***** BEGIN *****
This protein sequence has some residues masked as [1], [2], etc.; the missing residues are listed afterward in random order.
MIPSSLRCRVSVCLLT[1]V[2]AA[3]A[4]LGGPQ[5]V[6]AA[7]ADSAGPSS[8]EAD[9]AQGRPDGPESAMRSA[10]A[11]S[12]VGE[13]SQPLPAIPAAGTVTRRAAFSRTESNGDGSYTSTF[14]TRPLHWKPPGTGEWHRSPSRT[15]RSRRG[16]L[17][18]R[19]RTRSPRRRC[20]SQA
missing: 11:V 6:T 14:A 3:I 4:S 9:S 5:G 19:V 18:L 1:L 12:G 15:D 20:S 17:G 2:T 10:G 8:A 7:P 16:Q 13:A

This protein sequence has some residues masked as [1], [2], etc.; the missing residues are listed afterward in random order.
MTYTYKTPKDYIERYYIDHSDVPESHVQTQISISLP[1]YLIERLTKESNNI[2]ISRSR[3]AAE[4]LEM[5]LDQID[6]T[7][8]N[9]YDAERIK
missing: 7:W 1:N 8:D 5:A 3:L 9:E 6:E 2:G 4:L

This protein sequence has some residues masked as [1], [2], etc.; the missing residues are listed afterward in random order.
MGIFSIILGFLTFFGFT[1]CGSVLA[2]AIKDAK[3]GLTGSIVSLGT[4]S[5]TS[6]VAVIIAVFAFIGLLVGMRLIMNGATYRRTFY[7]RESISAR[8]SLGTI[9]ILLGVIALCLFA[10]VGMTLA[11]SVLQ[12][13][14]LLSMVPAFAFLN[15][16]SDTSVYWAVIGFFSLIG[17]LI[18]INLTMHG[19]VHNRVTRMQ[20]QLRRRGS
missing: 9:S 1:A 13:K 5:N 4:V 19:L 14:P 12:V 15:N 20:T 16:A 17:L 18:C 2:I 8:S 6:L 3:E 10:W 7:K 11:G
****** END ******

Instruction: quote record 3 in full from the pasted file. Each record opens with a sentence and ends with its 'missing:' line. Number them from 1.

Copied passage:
This protein sequence has some residues masked as [1], [2], etc.; the missing residues are listed afterward in random order.
MGIFSIILGFLTFFGFT[1]CGSVLA[2]AIKDAK[3]GLTGSIVSLGT[4]S[5]TS[6]VAVIIAVFAFIGLLVGMRLIMNGATYRRTFY[7]RESISAR[8]SLGTI[9]ILLGVIALCLFA[10]VGMTLA[11]SVLQ[12][13][14]LLSMVPAFAFLN[15][16]SDTSVYWAVIGFFSLIG[17]LI[18]INLTMHG[19]VHNRVTRMQ[20]QLRRRGS
missing: 9:S 1:A 13:K 5:N 4:V 19:L 14:P 12:V 15:N 20:T 16:A 17:L 18:C 2:I 8:S 6:L 3:E 10:W 7:K 11:G